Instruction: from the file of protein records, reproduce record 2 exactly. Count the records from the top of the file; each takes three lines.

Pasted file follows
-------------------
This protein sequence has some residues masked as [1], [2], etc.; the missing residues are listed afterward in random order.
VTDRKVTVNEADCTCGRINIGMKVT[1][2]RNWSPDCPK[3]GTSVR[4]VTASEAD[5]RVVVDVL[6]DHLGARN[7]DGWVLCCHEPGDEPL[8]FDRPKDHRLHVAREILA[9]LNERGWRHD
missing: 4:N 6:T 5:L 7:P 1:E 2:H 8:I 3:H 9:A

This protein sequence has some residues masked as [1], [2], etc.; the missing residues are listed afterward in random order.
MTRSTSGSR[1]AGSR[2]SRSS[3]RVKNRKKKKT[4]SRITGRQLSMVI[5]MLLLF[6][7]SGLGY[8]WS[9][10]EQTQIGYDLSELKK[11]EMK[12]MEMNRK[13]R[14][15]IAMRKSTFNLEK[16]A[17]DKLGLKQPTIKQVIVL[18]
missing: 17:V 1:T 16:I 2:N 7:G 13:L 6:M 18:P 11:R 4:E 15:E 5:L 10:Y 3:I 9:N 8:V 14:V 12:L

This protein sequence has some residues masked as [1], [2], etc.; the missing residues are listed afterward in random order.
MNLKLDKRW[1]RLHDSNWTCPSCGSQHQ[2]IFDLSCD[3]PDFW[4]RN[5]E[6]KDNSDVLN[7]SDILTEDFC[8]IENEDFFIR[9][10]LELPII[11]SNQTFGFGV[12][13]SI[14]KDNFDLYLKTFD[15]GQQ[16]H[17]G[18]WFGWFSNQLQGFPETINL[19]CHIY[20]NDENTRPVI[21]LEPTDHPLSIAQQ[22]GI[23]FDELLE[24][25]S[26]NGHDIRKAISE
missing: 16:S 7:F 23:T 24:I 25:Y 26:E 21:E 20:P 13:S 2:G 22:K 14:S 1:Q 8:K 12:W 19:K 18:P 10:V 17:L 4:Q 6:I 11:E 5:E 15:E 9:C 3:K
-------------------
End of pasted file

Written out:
This protein sequence has some residues masked as [1], [2], etc.; the missing residues are listed afterward in random order.
MTRSTSGSR[1]AGSR[2]SRSS[3]RVKNRKKKKT[4]SRITGRQLSMVI[5]MLLLF[6][7]SGLGY[8]WS[9][10]EQTQIGYDLSELKK[11]EMK[12]MEMNRK[13]R[14][15]IAMRKSTFNLEK[16]A[17]DKLGLKQPTIKQVIVL[18]
missing: 17:V 1:T 16:I 2:N 7:G 13:L 6:M 18:P 11:R 4:E 15:E 5:L 10:Y 3:I 9:N 8:V 14:V 12:L